By Rabbi Tzvi Hersh Weinreb
In this week’s Torah portion, Noach (Genesis 6:9-11:32), we are introduced to that majestic personality, our patriarch Abraham, originally Abram. We learn of his birth to his father, Terah; of the names of his siblings; and of his marriage to his wife, Sarai. We are made aware that Sarai was barren and that Terah set out with some of his family, including Abram, for the land of Canaan. We are told that he stopped short of his destination and settled in Haran. That is all that we are told. The Torah is almost teasingly silent about the details of Abram’s youth. In the coming Torah portions we will become immersed in the dramatic story of Abraham’s – beginning next week when Abraham, at age 75, leaves Haran for Canaan at God’s command.
The gap in the narrative is disturbing. What transpired in Abraham’s life from the time he accompanied his father to Haran, presumably as a very young man, until that time when the Almighty saw fit to speak to the now elderly Abraham and enjoined him to leave Haran for the Promised Land? We also cannot help but wonder why this man, of whose deeds we are told nothing at all, merited to hear the voice of the Almighty. Surely, he must have done something very meritorious to warrant the sacred mission which God assigned to him.
Abraham’s early life, his formative years, are a blank to readers of the Bible. But those years are not a blank for the readers of rabbinic commentaries, especially the Midrash. For them, details of Abraham’s childhood and early adulthood are not lacking. The Midrash fills in the blanks – and besides rabbinic scholars, every child fortunate to have a basic Jewish education reaps the benefits of learning the colorful and exciting stories about Abraham’s background.
Readers of the Midrash, along with the child in the Jewish kindergarten, learn of Abraham’s discovery, at the prodigiously early age of three, of the One God, He who created heaven and earth. They learn too of Abraham’s struggle against his idolatrous surroundings and how he defied his own father, smashing the idols that were Terah’s merchandise. They learn of how Terah cruelly delivered Abraham to Nimrod, the archetypal combination of king and wizard. They are privy to Abraham’s debates with Nimrod, and of how Nimrod was angered to the point where he cast him into a fiery furnace from which Abraham unscathed.
The question is, why is there no mention of all this in the text of the Torah? Why was this dramatic narrative of religious courage not deemed worthy of inclusion in the Bible?
Ramban, for one, answers this question thus: “Scripture avoids describing these wondrous events, because to write about them would have necessitated mentioning the idolatrous views of those whom Abraham debated and, unlike the case of Moses whose responses to the Egyptian sorcerers are on record, Abraham’s responses to his opponents were not made available to us.”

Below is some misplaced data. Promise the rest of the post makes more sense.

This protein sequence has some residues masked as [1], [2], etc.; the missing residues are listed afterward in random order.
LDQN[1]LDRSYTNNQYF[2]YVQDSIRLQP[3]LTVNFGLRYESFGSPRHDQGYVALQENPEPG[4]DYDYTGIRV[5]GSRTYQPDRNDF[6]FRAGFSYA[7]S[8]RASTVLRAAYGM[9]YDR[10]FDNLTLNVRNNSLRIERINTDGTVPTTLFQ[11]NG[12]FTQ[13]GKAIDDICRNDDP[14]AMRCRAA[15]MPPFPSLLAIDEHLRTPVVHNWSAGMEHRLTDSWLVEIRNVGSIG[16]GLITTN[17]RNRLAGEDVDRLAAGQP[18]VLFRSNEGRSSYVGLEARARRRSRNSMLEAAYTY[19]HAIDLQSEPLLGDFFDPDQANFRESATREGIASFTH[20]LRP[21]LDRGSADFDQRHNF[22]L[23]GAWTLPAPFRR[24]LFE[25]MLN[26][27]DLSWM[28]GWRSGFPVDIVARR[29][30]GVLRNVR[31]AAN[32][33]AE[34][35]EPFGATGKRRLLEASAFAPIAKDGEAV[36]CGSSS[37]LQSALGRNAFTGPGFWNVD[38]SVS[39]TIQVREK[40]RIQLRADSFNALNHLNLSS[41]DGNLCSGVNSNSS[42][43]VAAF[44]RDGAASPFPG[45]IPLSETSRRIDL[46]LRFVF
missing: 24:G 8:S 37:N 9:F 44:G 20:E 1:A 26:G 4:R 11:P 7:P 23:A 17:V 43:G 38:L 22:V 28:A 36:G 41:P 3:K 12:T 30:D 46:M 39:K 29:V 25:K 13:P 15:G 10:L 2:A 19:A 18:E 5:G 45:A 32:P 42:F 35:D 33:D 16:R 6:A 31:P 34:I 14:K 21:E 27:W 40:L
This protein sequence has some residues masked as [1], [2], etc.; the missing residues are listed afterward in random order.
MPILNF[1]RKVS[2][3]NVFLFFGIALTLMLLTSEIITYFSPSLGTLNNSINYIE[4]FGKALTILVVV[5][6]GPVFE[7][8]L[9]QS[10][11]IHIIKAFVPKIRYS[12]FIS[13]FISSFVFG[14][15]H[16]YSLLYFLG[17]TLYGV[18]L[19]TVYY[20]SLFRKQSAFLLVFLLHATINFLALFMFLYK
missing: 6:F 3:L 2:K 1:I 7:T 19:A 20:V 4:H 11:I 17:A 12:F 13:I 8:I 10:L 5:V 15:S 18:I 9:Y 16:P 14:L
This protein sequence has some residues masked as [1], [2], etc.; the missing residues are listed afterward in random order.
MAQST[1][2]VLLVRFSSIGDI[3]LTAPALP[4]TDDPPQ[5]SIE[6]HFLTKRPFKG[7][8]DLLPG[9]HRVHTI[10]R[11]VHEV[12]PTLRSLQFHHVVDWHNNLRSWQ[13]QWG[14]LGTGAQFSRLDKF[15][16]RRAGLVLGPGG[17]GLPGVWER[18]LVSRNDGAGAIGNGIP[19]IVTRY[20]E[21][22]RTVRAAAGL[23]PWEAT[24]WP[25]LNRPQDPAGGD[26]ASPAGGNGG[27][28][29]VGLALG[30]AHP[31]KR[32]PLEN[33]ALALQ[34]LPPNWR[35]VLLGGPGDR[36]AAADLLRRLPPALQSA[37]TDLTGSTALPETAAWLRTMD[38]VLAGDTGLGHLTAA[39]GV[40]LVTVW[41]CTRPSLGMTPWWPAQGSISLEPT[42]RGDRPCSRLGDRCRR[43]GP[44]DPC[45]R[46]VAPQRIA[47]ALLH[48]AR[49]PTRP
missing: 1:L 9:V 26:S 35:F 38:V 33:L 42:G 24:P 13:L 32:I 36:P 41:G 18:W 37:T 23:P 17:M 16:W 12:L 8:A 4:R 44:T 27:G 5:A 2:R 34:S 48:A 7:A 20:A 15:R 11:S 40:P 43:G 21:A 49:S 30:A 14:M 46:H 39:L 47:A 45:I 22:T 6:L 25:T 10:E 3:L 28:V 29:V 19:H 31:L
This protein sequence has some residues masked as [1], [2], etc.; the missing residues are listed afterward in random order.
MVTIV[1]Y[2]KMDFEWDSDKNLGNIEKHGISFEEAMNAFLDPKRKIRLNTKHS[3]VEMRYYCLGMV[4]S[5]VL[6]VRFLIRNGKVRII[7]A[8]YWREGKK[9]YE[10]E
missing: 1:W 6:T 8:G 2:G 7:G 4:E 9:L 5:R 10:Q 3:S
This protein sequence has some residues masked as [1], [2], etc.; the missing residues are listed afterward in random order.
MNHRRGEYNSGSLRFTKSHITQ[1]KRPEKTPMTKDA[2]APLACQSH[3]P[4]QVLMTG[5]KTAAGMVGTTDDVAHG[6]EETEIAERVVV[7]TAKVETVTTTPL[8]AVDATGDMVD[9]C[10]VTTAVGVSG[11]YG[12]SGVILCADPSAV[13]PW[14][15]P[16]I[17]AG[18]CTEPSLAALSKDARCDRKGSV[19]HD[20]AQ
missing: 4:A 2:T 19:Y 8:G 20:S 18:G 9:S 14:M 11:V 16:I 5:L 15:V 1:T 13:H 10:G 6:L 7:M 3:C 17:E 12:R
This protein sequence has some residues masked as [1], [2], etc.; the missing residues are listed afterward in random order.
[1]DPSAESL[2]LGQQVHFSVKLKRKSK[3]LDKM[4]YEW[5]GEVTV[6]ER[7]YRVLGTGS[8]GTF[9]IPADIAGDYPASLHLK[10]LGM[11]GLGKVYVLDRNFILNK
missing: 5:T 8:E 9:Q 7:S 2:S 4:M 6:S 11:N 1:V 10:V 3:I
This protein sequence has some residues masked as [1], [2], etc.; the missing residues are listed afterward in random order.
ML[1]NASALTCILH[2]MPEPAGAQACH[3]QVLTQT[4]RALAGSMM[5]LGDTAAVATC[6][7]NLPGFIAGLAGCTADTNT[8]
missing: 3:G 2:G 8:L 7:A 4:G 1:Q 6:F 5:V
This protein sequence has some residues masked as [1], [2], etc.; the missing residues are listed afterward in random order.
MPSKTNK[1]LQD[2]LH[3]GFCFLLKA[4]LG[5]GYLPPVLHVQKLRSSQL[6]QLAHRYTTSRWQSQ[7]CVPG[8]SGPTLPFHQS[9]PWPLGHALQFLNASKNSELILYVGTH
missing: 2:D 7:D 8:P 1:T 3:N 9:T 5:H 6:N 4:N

Ramban’s approach begs the question, why were Abraham’s counter-arguments not recorded? Surely they would have been of at least historical interest and may even have proved useful in debating contemporary idolatries.
Permit me to share a different approach that I once thought was original to me, but which I have since seen advanced by a number of modern commentators. It is commonly assumed that Abraham’s great contribution to the world was his discovery of monotheism. He, as our Sages taught us, came to “know his Creator” on his own. He spread the word of God already in Haran, where he “made souls,” as we will read next week.
But it is erroneous, or at least not completely true, that the concept of the One God was Abraham’s primary gift to the world. Two weeks from now, in the Torah portion of Vayera, we will read what God Himself considered to be Abraham’s greatest contribution: “For I have singled him out, that he may instruct his children and his posterity to keep the way of the Lord by doing what is just and right…” (Genesis 18:19).
Teaching justice and righteousness to the world was Abraham’s greatest contribution. The stories included in the biblical text recount Abraham’s ethical behavior, not his theology. He is known for his hospitality, not for his metaphysics. He argues for justice, and not against heresy.
We can thus conclude that the Torah deliberately omits the stories of Abraham’s early battles against idolatry, because those battles are not representative of Abraham’s essence. Rather, his essence is better expressed in the stories of his defense of the sinners of Sodom and Gomorrah, in the compassion he showed to his nephew, Lot, and in his generous demeanor in his encounter with those he thought to be idolatrous wayfarers, but who were, in fact, God’s own angels.
True, Abraham introduced monotheism to the world, but that monotheism is best termed “ethical monotheism.” The God he came to know was not just One God, but a God who teaches humankind right from wrong and who expects mankind to abide by that teaching.
While the Torah does not demand that we be theologians, it does demand that we perform acts of righteousness and deeds of justice. Thus, God demands ethical behavior from all of us, and that is Abraham’s primary teaching. The Torah is therefore comfortable omitting the theological debates, but it will never suppress those stories which illustrate Abraham’s historic commitment to eliminate evil from God’s world.
Rabbi Tzvi Hersh Weinreb is the Executive Vice President, Emeritus of the Orthodox Union.